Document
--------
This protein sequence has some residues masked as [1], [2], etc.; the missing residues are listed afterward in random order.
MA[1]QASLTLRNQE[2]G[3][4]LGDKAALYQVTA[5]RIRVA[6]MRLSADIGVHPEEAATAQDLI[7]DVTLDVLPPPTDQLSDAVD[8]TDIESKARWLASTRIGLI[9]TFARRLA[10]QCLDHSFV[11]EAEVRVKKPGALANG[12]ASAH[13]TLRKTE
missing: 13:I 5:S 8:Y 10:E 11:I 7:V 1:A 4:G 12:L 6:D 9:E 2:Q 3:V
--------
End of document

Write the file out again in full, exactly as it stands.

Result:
This protein sequence has some residues masked as [1], [2], etc.; the missing residues are listed afterward in random order.
MA[1]QASLTLRNQE[2]G[3][4]LGDKAALYQVTA[5]RIRVA[6]MRLSADIGVHPEEAATAQDLI[7]DVTLDVLPPPTDQLSDAVD[8]TDIESKARWLASTRIGLI[9]TFARRLA[10]QCLDHSFV[11]EAEVRVKKPGALANG[12]ASAH[13]TLRKTE
missing: 13:I 5:S 8:Y 10:E 11:I 7:V 1:A 4:G 12:L 6:D 9:E 2:Q 3:V